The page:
Describe the various forms which the popular protests took between 1945 and 1947

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Popular protests in India between 1945 and 1947 were a culmination of various factors such as economic hardship, political oppression, and the desire for independence from British colonial rule. These protests were sparked by a variety of factors, including the Indian National Congress’s call for immediate withdrawal from British colonial rule, communal riots, labour strikes, peasant movements, and student movements. These protests were met with repression by the British authorities, but they helped to build support for the independence movement and contributed to the eventual withdrawal of British colonial rule.

The Quit India Movement, launched by Mahatma Gandhi and the Indian National Congress in 1942, was one of the most significant forms of popular protest during this period. The movement called for the immediate withdrawal of British colonial rule and was characterized by mass strikes, boycotts, and non-violent resistance. The British government’s repression of the movement led to the arrest of many leaders of the Congress and thousands of protesters were killed or injured.

The Great Calcutta Killings of 1946 was another significant form of popular protest during this period. The riots broke out in the city of Calcutta between Hindus and Muslims and resulted in the deaths of thousands of people and the displacement of hundreds of thousands more. These riots were a major turning point in the independence movement and helped to solidify the demand for a separate Muslim state, Pakistan.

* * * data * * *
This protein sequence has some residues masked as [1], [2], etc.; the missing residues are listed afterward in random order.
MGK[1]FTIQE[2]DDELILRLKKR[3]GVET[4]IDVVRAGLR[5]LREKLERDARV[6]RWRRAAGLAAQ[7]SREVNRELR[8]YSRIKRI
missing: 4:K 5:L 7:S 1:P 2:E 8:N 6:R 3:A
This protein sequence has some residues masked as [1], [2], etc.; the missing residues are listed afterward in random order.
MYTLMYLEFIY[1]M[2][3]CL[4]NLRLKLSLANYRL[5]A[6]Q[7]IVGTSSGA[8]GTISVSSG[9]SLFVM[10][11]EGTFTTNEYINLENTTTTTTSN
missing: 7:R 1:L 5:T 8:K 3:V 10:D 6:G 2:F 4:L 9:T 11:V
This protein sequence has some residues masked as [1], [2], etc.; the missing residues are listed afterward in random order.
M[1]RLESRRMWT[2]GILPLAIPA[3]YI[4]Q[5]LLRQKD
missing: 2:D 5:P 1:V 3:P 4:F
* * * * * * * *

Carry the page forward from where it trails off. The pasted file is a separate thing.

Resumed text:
Workers’ strikes and labour protests were also significant forms of popular protest during this period. Workers in various industries such as textiles, mining, and transportation went on strike to demand better wages, working conditions, and the right to unionize. These strikes were often met with repression by the British authorities, but they helped to build support for the independence movement and to mobilize the working-class population.

Student movements were also a significant form of popular protest during this period. Students in various regions of India, particularly in urban areas, formed student unions and organized protests to demand better education, more opportunities, and an end to British colonial rule. These student movements were often met with repression by the British authorities, but they helped to build support for the independence movement and to mobilize the student population.

Popular protests in India between 1945 and 1947 were a result of various factors such as economic hardship, political oppression, and the desire for independence from British colonial rule. The Quit India Movement, the Great Calcutta Killings, workers’ strikes, labour protests, and student movements were some of the forms that popular protests took during this period. These protests were met with repression by the British authorities, but they helped to build support for the independence movement and contributed to the eventual withdrawal of British colonial rule. The protests also highlighted the issues of communalism, labour rights, land rights and education which needed to be addressed by the newly independent government. Additionally, these movements helped to mobilize and unite different sections of society to strive for a common goal of independence, which ultimately led to the withdrawal of British colonial rule in 1947 and the birth of the new nation of India.


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